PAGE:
Recently there has been a lot of research on hand hygiene, the results are astounding.
- An English based cleaning company found that less than 10 per cent of men wash their hands, particularly after using a urinal. With the permission of employees, observations in work-place toilets, this found that only 4 per cent of men washed their hands after urinating. This rose to 80 per cent of men washing their hands after sitting down compared to 95 per cent of women washed their hands after using the toilet.
- Further to this a recent hand hygiene conference in London hosted by the Royal Society for Public Health found that in one observational study at a UK motorway services station only 32 per cent of men and 64 per cent of women were seen to wash their hands with soap after using the washroom. A second survey carried out by the Food Standards Agency revealed that 39 per cent of UK caterers would not routinely wash their hands after using the toilet, and only 48 per cent would wash their hands after handling raw meat. On a global level, the statistics were outrageous finding that poor hand hygiene has a major factor in the 0.85 million deaths caused by diarrhoea worldwide every year. According to Dr Curtis: “Hand washing with soap could save 650,000 lives a year globally. It could help prevent SARS, AIDS, cholera, pandemic flu and malnutrition.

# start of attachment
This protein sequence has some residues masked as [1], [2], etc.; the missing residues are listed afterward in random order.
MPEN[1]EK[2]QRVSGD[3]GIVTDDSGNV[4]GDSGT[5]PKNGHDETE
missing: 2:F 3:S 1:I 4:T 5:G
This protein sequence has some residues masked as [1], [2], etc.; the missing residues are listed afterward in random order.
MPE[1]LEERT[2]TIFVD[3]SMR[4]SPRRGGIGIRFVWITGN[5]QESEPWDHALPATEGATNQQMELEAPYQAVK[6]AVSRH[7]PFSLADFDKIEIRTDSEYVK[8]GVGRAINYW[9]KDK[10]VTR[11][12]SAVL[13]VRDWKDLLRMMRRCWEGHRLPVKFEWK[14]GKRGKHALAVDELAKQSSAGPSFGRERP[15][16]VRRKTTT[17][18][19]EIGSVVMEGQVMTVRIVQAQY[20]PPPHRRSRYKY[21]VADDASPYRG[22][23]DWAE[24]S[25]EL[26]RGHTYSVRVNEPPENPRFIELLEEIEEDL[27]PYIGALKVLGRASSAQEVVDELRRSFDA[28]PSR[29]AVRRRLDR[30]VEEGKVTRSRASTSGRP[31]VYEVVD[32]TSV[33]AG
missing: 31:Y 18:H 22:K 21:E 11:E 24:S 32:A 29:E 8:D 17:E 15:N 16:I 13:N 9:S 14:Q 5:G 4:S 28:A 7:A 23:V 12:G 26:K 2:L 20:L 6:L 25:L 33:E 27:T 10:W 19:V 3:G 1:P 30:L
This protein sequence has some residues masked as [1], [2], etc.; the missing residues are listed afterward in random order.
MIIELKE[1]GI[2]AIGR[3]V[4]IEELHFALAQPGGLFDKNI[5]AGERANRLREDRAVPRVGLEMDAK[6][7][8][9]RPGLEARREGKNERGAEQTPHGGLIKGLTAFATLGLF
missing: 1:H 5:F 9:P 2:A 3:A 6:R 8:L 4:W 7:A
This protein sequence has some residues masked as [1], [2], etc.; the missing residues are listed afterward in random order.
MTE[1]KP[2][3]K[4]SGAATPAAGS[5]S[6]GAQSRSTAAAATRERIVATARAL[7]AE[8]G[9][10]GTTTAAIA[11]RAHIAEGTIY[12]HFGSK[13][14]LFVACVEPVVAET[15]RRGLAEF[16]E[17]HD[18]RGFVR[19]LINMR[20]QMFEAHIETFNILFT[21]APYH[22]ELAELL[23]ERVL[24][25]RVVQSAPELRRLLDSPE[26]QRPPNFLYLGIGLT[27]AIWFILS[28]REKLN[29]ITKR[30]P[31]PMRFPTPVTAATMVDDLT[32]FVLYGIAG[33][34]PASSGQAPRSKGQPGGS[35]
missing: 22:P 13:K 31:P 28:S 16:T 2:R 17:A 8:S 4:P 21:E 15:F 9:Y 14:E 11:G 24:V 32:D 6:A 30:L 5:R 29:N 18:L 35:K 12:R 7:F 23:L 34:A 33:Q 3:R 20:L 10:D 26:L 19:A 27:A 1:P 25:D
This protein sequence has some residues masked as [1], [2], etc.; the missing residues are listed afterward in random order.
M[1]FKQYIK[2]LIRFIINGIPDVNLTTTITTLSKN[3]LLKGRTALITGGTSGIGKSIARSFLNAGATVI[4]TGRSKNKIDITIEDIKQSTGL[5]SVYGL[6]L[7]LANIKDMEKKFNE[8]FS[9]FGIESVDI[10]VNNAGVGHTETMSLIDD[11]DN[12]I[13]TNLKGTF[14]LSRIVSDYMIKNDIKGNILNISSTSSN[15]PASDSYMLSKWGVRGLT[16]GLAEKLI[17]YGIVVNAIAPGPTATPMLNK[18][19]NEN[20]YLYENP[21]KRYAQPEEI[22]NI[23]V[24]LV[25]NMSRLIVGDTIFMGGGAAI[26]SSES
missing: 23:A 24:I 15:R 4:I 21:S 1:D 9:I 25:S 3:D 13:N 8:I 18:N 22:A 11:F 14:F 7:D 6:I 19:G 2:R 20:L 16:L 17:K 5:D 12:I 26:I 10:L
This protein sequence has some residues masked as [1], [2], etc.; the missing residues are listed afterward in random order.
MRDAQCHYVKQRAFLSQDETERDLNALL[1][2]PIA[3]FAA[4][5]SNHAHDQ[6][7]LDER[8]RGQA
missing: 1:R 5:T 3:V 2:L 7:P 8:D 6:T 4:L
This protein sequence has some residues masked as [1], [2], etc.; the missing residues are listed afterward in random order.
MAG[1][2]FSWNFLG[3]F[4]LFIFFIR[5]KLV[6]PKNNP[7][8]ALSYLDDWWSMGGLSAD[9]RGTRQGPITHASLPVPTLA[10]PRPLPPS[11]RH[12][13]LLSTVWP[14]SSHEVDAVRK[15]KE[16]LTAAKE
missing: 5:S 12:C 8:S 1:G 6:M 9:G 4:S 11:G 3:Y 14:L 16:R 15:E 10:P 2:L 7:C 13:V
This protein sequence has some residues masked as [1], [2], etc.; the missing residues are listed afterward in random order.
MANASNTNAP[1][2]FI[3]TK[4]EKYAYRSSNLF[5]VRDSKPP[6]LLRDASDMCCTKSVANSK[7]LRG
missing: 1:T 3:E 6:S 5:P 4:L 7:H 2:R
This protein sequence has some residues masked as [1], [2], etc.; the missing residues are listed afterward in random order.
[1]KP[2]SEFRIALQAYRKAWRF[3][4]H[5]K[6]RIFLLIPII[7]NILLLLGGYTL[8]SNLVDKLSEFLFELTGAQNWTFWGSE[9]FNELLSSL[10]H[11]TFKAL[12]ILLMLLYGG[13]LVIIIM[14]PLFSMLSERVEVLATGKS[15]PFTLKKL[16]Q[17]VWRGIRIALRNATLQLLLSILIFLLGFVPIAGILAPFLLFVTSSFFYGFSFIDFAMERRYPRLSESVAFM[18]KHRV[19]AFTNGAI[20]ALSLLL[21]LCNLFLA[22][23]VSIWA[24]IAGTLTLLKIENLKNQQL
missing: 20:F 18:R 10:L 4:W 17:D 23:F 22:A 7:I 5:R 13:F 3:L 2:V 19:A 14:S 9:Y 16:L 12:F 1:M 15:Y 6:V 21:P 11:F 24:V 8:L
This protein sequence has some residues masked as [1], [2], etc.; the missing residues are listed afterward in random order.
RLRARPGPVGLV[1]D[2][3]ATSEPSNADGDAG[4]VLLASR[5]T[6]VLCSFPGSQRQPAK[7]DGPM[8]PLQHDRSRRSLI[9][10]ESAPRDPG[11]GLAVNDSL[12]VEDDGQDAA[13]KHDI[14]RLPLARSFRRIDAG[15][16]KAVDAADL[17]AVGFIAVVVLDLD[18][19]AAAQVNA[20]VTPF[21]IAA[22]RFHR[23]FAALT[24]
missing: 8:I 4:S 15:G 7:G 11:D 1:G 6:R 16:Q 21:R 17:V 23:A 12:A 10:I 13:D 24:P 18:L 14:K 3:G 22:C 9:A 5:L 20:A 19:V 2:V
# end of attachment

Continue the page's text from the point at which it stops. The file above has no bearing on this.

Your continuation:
- Another survey carried out by an Irish based maintenance services company focused on 100 16-year-old boys and girls which found that one hundred per cent of teenagers asked to take part in a simple hand washing test were found to have failed to wash their hands properly. Even when washing their hands in what they thought to be the correct method a UV light inspection afterwards confirmed the 100 per cent failure rate. As well as failing the hand washing test, almost three-quarters of the students admitted to not washing their hands before eating lunch while two-thirds said they would not wash their hands after PE or sports activities. Over half of the students admitted to not washing their hands after coughing, sneezing or blowing their nose. And 86 per cent failed to wash their hands after handling money. Following the three-day programme, the majority of the students claimed to have changed their hand washing habits with 73 per cent washing their hands more frequently than they had before.